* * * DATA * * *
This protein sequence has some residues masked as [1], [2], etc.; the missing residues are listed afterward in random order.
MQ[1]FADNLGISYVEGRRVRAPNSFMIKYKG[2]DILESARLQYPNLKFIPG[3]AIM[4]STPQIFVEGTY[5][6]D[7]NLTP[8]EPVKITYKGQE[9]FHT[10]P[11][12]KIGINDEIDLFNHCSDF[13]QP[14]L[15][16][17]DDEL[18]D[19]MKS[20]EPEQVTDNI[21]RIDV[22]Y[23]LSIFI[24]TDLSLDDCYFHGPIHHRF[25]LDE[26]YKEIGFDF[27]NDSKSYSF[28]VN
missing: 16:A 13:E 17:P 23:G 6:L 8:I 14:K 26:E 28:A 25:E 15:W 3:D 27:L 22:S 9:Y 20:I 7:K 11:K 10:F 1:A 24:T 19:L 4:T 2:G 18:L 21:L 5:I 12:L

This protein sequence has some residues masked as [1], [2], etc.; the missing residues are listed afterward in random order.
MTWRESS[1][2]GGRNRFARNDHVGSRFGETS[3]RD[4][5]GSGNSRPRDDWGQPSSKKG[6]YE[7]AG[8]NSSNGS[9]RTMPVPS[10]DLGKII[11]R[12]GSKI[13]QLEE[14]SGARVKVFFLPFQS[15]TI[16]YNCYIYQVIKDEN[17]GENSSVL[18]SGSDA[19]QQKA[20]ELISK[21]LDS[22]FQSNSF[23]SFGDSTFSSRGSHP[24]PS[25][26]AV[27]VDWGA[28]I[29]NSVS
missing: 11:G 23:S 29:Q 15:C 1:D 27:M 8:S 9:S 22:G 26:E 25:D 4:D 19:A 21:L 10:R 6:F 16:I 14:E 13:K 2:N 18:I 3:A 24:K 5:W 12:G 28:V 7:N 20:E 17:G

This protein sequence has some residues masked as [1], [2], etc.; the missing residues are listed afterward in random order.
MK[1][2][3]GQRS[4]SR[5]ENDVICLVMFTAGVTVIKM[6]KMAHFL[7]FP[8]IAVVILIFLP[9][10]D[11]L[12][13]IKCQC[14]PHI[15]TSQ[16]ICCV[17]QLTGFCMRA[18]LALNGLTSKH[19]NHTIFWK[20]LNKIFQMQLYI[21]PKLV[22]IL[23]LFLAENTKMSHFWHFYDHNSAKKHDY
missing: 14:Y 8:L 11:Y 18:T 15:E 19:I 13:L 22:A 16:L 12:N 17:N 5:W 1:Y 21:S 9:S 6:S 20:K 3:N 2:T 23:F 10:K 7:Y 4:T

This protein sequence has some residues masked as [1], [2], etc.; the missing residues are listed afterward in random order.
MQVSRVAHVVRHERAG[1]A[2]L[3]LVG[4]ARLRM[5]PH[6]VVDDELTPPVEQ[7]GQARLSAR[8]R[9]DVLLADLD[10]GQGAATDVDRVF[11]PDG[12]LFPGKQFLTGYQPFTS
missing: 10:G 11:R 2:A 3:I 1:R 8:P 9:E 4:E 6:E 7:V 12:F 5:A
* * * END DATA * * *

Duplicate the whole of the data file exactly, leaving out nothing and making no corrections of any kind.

This protein sequence has some residues masked as [1], [2], etc.; the missing residues are listed afterward in random order.
MQ[1]FADNLGISYVEGRRVRAPNSFMIKYKG[2]DILESARLQYPNLKFIPG[3]AIM[4]STPQIFVEGTY[5][6]D[7]NLTP[8]EPVKITYKGQE[9]FHT[10]P[11][12]KIGINDEIDLFNHCSDF[13]QP[14]L[15][16][17]DDEL[18]D[19]MKS[20]EPEQVTDNI[21]RIDV[22]Y[23]LSIFI[24]TDLSLDDCYFHGPIHHRF[25]LDE[26]YKEIGFDF[27]NDSKSYSF[28]VN
missing: 16:A 13:E 17:P 23:G 6:L 8:I 14:K 26:E 28:A 25:E 15:W 3:D 27:L 22:S 9:Y 20:I 7:K 11:K 10:F 1:A 24:T 19:L 4:T 2:G 18:L 21:L 5:I 12:L

This protein sequence has some residues masked as [1], [2], etc.; the missing residues are listed afterward in random order.
MTWRESS[1][2]GGRNRFARNDHVGSRFGETS[3]RD[4][5]GSGNSRPRDDWGQPSSKKG[6]YE[7]AG[8]NSSNGS[9]RTMPVPS[10]DLGKII[11]R[12]GSKI[13]QLEE[14]SGARVKVFFLPFQS[15]TI[16]YNCYIYQVIKDEN[17]GENSSVL[18]SGSDA[19]QQKA[20]ELISK[21]LDS[22]FQSNSF[23]SFGDSTFSSRGSHP[24]PS[25][26]AV[27]VDWGA[28]I[29]NSVS
missing: 11:G 23:S 29:Q 15:C 1:D 27:M 8:S 9:S 22:G 26:E 25:D 4:D 19:A 21:L 10:R 6:F 16:I 14:E 13:K 2:N 18:I 3:A 24:K 5:W 12:G 28:V 7:N 20:E 17:G

This protein sequence has some residues masked as [1], [2], etc.; the missing residues are listed afterward in random order.
MK[1][2][3]GQRS[4]SR[5]ENDVICLVMFTAGVTVIKM[6]KMAHFL[7]FP[8]IAVVILIFLP[9][10]D[11]L[12][13]IKCQC[14]PHI[15]TSQ[16]ICCV[17]QLTGFCMRA[18]LALNGLTSKH[19]NHTIFWK[20]LNKIFQMQLYI[21]PKLV[22]IL[23]LFLAENTKMSHFWHFYDHNSAKKHDY
missing: 14:Y 8:L 11:Y 18:T 15:E 19:I 13:L 22:A 16:L 12:N 17:N 5:W 1:Y 21:S 9:S 6:S 20:K 3:N 2:T 23:F 10:K 7:Y 4:T

This protein sequence has some residues masked as [1], [2], etc.; the missing residues are listed afterward in random order.
MQVSRVAHVVRHERAG[1]A[2]L[3]LVG[4]ARLRM[5]PH[6]VVDDELTPPVEQ[7]GQARLSAR[8]R[9]DVLLADLD[10]GQGAATDVDRVF[11]PDG[12]LFPGKQFLTGYQPFTS
missing: 10:G 11:R 2:A 3:I 1:R 8:P 9:E 4:E 6:E 7:V 12:F 5:A